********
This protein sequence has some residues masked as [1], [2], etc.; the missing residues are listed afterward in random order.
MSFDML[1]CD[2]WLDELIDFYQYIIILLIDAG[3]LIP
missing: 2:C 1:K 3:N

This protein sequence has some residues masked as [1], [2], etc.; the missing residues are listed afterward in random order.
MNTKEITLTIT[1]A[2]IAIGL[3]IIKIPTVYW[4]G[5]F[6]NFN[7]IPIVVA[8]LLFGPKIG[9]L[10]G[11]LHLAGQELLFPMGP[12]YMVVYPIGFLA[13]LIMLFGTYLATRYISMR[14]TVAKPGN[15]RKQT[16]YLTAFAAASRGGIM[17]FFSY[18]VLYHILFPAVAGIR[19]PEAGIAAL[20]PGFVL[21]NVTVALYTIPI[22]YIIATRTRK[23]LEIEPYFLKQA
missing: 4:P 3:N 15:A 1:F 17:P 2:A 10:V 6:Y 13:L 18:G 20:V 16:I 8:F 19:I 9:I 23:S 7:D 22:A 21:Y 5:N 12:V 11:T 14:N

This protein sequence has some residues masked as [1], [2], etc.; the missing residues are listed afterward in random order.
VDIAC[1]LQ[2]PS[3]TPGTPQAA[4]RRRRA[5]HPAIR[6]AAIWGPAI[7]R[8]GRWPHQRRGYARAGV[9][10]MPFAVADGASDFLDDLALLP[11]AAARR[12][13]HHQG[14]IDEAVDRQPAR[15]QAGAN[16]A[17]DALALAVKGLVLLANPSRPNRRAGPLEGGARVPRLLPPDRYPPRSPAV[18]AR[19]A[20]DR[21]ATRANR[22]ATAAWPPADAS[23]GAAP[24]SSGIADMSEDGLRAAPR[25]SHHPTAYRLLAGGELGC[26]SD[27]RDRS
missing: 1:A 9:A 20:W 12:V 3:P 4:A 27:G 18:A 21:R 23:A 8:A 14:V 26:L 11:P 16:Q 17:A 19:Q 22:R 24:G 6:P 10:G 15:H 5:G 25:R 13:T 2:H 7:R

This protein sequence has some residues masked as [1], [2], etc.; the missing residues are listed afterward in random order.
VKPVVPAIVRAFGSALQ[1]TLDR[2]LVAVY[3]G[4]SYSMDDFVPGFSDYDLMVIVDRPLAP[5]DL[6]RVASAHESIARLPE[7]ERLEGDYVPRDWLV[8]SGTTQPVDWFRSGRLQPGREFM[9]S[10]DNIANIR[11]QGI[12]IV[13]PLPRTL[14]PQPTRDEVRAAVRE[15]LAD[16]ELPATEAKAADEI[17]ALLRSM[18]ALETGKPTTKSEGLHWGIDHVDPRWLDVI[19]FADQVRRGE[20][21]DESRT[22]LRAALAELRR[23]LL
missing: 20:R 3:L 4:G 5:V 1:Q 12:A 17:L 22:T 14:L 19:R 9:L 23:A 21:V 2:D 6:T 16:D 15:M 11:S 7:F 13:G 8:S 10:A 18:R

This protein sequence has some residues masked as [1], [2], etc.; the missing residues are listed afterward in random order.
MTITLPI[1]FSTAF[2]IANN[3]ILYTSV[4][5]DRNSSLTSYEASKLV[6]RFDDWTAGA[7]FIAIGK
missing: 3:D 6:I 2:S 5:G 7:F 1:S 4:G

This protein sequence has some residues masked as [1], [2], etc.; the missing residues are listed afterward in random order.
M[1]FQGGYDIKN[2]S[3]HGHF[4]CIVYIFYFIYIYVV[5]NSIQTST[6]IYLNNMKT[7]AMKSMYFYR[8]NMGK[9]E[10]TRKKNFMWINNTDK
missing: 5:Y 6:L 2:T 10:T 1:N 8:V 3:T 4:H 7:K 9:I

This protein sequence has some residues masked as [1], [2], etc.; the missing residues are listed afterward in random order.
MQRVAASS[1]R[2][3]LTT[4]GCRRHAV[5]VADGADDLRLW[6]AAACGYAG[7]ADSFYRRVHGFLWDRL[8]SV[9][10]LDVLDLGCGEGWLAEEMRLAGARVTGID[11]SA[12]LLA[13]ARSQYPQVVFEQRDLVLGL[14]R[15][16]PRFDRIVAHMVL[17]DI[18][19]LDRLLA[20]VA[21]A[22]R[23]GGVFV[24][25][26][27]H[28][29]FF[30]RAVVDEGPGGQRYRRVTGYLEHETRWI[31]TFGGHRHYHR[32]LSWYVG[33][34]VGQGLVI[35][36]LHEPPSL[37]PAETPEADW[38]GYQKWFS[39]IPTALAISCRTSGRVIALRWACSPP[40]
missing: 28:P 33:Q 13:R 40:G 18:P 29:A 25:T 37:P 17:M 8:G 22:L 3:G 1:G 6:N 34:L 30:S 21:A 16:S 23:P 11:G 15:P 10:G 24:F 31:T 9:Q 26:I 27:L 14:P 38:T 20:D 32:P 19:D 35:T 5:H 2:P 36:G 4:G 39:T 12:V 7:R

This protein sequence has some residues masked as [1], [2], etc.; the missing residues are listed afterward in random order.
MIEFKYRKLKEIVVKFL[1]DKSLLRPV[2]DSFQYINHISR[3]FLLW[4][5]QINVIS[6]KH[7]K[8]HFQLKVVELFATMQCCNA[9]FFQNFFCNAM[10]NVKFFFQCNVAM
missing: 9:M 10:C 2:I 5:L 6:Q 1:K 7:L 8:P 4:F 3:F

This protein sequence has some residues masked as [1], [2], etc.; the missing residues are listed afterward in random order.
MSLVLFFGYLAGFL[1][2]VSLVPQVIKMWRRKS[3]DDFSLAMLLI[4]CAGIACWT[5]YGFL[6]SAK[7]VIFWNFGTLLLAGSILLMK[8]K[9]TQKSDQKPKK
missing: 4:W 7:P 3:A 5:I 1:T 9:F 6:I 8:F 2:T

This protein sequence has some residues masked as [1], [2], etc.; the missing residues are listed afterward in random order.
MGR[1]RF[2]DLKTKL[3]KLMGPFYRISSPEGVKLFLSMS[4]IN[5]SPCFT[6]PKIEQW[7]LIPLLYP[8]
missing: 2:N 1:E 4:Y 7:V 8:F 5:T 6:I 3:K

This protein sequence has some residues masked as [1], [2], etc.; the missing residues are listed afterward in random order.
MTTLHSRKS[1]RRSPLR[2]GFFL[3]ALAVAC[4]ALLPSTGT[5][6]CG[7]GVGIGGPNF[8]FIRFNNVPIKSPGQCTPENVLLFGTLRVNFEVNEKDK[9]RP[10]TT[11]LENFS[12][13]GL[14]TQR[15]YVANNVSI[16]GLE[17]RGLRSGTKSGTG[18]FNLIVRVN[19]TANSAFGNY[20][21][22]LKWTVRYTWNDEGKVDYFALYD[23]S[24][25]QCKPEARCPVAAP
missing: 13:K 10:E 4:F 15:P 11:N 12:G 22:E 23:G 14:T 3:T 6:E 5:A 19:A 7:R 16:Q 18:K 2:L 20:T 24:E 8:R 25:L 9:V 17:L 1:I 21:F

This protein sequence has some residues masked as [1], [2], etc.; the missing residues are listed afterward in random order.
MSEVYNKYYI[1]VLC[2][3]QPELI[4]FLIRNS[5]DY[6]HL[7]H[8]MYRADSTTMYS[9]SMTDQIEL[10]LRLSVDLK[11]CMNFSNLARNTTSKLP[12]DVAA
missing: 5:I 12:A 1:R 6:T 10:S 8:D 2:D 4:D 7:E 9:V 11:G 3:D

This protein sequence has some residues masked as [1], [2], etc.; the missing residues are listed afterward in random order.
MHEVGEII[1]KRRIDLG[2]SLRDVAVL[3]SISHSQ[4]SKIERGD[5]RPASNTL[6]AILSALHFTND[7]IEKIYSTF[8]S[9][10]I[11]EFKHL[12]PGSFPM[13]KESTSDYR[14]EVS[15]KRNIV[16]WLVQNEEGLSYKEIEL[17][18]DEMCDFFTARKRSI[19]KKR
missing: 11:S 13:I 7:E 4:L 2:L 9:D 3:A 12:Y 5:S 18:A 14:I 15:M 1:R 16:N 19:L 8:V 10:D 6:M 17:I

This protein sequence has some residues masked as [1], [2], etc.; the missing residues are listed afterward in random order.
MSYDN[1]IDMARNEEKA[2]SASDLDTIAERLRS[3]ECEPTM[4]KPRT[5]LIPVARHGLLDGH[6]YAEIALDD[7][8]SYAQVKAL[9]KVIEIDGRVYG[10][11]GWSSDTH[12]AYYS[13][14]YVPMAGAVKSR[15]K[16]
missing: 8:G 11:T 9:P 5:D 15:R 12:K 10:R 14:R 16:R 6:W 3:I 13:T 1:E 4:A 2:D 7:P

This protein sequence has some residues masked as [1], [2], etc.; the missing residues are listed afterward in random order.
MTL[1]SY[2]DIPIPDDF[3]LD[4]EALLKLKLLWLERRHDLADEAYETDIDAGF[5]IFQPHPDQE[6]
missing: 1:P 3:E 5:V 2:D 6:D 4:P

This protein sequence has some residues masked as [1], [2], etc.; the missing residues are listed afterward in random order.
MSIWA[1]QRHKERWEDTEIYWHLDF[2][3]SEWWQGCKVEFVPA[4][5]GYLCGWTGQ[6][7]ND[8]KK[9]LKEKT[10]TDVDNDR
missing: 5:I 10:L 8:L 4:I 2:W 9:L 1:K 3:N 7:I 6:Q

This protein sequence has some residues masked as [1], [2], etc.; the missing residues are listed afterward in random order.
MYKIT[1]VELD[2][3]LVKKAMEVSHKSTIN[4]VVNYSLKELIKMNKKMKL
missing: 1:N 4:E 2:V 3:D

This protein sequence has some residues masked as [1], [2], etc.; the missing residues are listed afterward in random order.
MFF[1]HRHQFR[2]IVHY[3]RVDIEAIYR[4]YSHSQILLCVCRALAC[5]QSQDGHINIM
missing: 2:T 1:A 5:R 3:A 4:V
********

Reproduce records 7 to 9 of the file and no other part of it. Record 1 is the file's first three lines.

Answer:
This protein sequence has some residues masked as [1], [2], etc.; the missing residues are listed afterward in random order.
MQRVAASS[1]R[2][3]LTT[4]GCRRHAV[5]VADGADDLRLW[6]AAACGYAG[7]ADSFYRRVHGFLWDRL[8]SV[9][10]LDVLDLGCGEGWLAEEMRLAGARVTGID[11]SA[12]LLA[13]ARSQYPQVVFEQRDLVLGL[14]R[15][16]PRFDRIVAHMVL[17]DI[18][19]LDRLLA[20]VA[21]A[22]R[23]GGVFV[24][25][26][27]H[28][29]FF[30]RAVVDEGPGGQRYRRVTGYLEHETRWI[31]TFGGHRHYHR[32]LSWYVG[33][34]VGQGLVI[35][36]LHEPPSL[37]PAETPEADW[38]GYQKWFS[39]IPTALAISCRTSGRVIALRWACSPP[40]
missing: 28:P 33:Q 13:R 40:G 18:P 29:A 25:T 37:P 17:M 8:G 22:L 3:G 1:G 6:N 34:L 30:S 21:A 16:S 23:P 11:G 15:P 10:G 24:F 31:T 9:Q 26:I 27:L 14:P 38:T 20:D 32:P 19:D 35:T 5:H 2:P 36:G 4:G 39:T 12:V 7:R

This protein sequence has some residues masked as [1], [2], etc.; the missing residues are listed afterward in random order.
MIEFKYRKLKEIVVKFL[1]DKSLLRPV[2]DSFQYINHISR[3]FLLW[4][5]QINVIS[6]KH[7]K[8]HFQLKVVELFATMQCCNA[9]FFQNFFCNAM[10]NVKFFFQCNVAM
missing: 9:M 10:C 2:I 5:L 6:Q 1:K 7:L 8:P 4:F 3:F

This protein sequence has some residues masked as [1], [2], etc.; the missing residues are listed afterward in random order.
MSLVLFFGYLAGFL[1][2]VSLVPQVIKMWRRKS[3]DDFSLAMLLI[4]CAGIACWT[5]YGFL[6]SAK[7]VIFWNFGTLLLAGSILLMK[8]K[9]TQKSDQKPKK
missing: 4:W 7:P 3:A 5:I 1:T 9:F 6:I 8:F 2:T